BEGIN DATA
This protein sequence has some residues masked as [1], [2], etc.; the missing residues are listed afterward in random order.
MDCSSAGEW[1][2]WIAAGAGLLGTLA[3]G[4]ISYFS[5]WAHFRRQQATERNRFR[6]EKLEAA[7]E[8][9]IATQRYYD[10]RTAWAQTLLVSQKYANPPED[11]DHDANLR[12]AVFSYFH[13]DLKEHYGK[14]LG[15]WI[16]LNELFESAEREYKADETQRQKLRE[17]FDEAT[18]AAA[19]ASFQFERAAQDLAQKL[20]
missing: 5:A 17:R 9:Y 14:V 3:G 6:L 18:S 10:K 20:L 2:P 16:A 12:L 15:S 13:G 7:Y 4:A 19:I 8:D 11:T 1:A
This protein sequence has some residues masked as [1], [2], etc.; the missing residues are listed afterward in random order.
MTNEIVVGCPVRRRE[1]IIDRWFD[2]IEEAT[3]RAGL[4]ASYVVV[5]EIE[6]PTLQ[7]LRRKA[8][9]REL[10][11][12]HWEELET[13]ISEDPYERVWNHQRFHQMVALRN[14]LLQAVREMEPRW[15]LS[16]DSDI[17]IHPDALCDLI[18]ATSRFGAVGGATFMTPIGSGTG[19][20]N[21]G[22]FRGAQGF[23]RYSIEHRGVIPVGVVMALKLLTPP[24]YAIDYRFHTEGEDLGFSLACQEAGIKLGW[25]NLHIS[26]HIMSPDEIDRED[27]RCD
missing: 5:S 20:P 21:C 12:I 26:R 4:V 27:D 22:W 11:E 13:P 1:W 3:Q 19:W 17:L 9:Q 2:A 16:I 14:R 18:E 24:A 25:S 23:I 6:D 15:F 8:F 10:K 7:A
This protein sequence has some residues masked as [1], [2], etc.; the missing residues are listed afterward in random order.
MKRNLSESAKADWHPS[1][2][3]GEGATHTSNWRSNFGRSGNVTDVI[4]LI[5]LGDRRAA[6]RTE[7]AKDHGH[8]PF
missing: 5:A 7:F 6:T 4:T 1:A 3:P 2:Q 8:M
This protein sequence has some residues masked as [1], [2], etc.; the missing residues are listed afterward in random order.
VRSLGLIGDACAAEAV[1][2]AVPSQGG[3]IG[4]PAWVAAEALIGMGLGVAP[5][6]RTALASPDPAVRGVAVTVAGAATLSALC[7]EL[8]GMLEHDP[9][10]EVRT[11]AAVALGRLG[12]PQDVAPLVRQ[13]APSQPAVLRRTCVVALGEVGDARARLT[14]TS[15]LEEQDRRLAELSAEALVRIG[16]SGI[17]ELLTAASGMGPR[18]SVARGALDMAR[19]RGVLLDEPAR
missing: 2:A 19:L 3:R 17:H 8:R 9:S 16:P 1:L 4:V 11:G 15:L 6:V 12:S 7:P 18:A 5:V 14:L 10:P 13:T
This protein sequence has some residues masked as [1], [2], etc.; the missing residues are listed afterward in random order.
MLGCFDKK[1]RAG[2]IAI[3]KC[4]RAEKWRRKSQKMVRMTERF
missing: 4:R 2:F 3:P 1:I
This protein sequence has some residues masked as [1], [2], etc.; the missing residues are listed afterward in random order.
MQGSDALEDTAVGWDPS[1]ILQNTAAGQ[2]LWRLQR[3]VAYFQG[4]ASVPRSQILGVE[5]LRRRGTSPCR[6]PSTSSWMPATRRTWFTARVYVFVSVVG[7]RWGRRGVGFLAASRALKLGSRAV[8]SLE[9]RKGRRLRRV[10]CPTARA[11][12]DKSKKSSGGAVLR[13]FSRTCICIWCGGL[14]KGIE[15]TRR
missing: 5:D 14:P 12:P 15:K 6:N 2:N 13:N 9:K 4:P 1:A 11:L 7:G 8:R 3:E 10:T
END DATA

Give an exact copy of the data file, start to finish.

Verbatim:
This protein sequence has some residues masked as [1], [2], etc.; the missing residues are listed afterward in random order.
MDCSSAGEW[1][2]WIAAGAGLLGTLA[3]G[4]ISYFS[5]WAHFRRQQATERNRFR[6]EKLEAA[7]E[8][9]IATQRYYD[10]RTAWAQTLLVSQKYANPPED[11]DHDANLR[12]AVFSYFH[13]DLKEHYGK[14]LG[15]WI[16]LNELFESAEREYKADETQRQKLRE[17]FDEAT[18]AAA[19]ASFQFERAAQDLAQKL[20]
missing: 5:A 17:R 9:Y 14:V 3:G 6:L 18:S 10:K 20:L 2:P 16:A 12:L 15:S 13:G 7:Y 4:A 19:I 8:D 11:T 1:A
This protein sequence has some residues masked as [1], [2], etc.; the missing residues are listed afterward in random order.
MTNEIVVGCPVRRRE[1]IIDRWFD[2]IEEAT[3]RAGL[4]ASYVVV[5]EIE[6]PTLQ[7]LRRKA[8][9]REL[10][11][12]HWEELET[13]ISEDPYERVWNHQRFHQMVALRN[14]LLQAVREMEPRW[15]LS[16]DSDI[17]IHPDALCDLI[18]ATSRFGAVGGATFMTPIGSGTG[19][20]N[21]G[22]FRGAQGF[23]RYSIEHRGVIPVGVVMALKLLTPP[24]YAIDYRFHTEGEDLGFSLACQEAGIKLGW[25]NLHIS[26]HIMSPDEIDRED[27]RCD
missing: 5:S 20:P 21:C 12:I 26:R 4:V 27:D 22:W 11:E 13:P 1:W 3:Q 19:W 17:L 9:Q 2:A 16:I 14:R 18:E 24:A 25:S 23:I 6:D 15:F 8:F 10:K 7:A
This protein sequence has some residues masked as [1], [2], etc.; the missing residues are listed afterward in random order.
MKRNLSESAKADWHPS[1][2][3]GEGATHTSNWRSNFGRSGNVTDVI[4]LI[5]LGDRRAA[6]RTE[7]AKDHGH[8]PF
missing: 5:A 7:F 6:T 4:T 1:A 3:P 2:Q 8:M
This protein sequence has some residues masked as [1], [2], etc.; the missing residues are listed afterward in random order.
VRSLGLIGDACAAEAV[1][2]AVPSQGG[3]IG[4]PAWVAAEALIGMGLGVAP[5][6]RTALASPDPAVRGVAVTVAGAATLSALC[7]EL[8]GMLEHDP[9][10]EVRT[11]AAVALGRLG[12]PQDVAPLVRQ[13]APSQPAVLRRTCVVALGEVGDARARLT[14]TS[15]LEEQDRRLAELSAEALVRIG[16]SGI[17]ELLTAASGMGPR[18]SVARGALDMAR[19]RGVLLDEPAR
missing: 2:A 19:L 3:R 17:H 8:R 9:S 16:P 1:L 4:V 11:G 15:L 6:V 12:S 7:P 18:A 5:V 14:L 10:P 13:T
This protein sequence has some residues masked as [1], [2], etc.; the missing residues are listed afterward in random order.
MLGCFDKK[1]RAG[2]IAI[3]KC[4]RAEKWRRKSQKMVRMTERF
missing: 4:R 2:F 3:P 1:I
This protein sequence has some residues masked as [1], [2], etc.; the missing residues are listed afterward in random order.
MQGSDALEDTAVGWDPS[1]ILQNTAAGQ[2]LWRLQR[3]VAYFQG[4]ASVPRSQILGVE[5]LRRRGTSPCR[6]PSTSSWMPATRRTWFTARVYVFVSVVG[7]RWGRRGVGFLAASRALKLGSRAV[8]SLE[9]RKGRRLRRV[10]CPTARA[11][12]DKSKKSSGGAVLR[13]FSRTCICIWCGGL[14]KGIE[15]TRR
missing: 5:D 14:P 12:P 15:K 6:N 2:N 13:N 9:K 4:P 1:A 11:L 7:G 8:R 3:E 10:T